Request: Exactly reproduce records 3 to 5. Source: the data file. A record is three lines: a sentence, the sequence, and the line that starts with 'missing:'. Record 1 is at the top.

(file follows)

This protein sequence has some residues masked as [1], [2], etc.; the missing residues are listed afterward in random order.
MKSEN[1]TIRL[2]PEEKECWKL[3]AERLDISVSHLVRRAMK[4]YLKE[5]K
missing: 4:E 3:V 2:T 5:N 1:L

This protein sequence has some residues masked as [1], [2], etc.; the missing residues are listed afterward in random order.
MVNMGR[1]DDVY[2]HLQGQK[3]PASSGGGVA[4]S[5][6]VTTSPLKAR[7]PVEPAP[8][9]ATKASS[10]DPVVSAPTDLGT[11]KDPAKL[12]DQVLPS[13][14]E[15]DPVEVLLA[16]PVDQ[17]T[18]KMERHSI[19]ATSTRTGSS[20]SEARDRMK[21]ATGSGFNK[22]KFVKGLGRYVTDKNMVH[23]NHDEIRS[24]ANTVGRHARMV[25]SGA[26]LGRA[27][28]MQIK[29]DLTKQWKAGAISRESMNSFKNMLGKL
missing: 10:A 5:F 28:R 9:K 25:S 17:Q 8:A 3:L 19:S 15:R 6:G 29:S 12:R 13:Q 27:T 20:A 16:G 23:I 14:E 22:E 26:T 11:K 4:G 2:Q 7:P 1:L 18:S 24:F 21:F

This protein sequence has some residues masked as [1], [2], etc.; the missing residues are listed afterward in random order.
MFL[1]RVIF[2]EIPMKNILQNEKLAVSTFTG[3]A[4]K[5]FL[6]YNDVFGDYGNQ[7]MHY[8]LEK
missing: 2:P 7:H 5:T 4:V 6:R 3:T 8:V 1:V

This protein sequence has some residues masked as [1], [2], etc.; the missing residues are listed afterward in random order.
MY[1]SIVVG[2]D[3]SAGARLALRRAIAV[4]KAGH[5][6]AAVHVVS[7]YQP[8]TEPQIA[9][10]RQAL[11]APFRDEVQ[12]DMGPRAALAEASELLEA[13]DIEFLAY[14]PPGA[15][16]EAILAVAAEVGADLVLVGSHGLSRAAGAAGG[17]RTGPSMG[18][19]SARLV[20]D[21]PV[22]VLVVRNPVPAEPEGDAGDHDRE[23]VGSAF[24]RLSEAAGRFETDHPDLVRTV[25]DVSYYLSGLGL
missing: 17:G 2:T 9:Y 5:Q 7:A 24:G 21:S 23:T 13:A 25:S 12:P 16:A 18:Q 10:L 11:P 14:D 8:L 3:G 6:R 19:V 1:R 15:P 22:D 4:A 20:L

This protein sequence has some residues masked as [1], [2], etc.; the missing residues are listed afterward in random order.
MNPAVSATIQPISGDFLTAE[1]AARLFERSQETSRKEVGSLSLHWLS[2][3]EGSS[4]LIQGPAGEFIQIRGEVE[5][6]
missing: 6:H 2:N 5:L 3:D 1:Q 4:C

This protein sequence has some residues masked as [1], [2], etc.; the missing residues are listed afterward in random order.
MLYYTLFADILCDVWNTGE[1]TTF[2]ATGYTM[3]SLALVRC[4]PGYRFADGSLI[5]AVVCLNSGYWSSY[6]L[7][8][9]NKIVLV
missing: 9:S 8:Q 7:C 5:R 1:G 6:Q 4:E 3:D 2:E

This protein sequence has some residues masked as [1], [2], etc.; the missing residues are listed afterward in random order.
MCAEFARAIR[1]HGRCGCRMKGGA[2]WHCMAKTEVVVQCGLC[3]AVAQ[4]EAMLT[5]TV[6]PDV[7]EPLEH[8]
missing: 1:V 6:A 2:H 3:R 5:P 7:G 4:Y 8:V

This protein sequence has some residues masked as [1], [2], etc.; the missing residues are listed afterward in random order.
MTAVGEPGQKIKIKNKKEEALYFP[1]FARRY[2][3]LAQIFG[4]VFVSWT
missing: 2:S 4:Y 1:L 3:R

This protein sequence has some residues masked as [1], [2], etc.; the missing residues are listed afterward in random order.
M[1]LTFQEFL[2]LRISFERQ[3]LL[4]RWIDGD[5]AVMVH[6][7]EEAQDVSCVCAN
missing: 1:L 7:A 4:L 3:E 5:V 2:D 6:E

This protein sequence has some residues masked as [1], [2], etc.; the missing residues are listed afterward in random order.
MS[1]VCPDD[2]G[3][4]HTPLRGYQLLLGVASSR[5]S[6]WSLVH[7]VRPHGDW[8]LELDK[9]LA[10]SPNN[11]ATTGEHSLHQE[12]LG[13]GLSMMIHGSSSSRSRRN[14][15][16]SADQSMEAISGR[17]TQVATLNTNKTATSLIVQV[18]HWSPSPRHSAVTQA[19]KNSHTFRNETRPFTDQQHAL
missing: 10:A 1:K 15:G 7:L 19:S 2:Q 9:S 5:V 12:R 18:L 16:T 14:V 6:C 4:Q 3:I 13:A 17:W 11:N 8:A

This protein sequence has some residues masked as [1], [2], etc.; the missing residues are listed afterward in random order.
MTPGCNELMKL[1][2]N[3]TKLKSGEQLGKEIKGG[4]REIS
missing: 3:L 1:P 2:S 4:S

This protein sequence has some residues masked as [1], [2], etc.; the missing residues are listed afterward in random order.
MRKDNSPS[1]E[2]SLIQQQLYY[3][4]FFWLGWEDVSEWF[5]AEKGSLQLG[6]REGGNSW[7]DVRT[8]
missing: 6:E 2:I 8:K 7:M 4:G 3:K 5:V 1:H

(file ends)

This protein sequence has some residues masked as [1], [2], etc.; the missing residues are listed afterward in random order.
MFL[1]RVIF[2]EIPMKNILQNEKLAVSTFTG[3]A[4]K[5]FL[6]YNDVFGDYGNQ[7]MHY[8]LEK
missing: 2:P 7:H 5:T 4:V 6:R 3:T 8:V 1:V

This protein sequence has some residues masked as [1], [2], etc.; the missing residues are listed afterward in random order.
MY[1]SIVVG[2]D[3]SAGARLALRRAIAV[4]KAGH[5][6]AAVHVVS[7]YQP[8]TEPQIA[9][10]RQAL[11]APFRDEVQ[12]DMGPRAALAEASELLEA[13]DIEFLAY[14]PPGA[15][16]EAILAVAAEVGADLVLVGSHGLSRAAGAAGG[17]RTGPSMG[18][19]SARLV[20]D[21]PV[22]VLVVRNPVPAEPEGDAGDHDRE[23]VGSAF[24]RLSEAAGRFETDHPDLVRTV[25]DVSYYLSGLGL
missing: 17:G 2:T 9:Y 5:Q 7:A 24:G 21:S 23:T 13:A 25:S 12:P 16:A 18:Q 10:L 11:P 14:D 8:L 3:G 6:R 19:V 1:R 15:P 22:D 4:A 20:L

This protein sequence has some residues masked as [1], [2], etc.; the missing residues are listed afterward in random order.
MNPAVSATIQPISGDFLTAE[1]AARLFERSQETSRKEVGSLSLHWLS[2][3]EGSS[4]LIQGPAGEFIQIRGEVE[5][6]
missing: 6:H 2:N 5:L 3:D 1:Q 4:C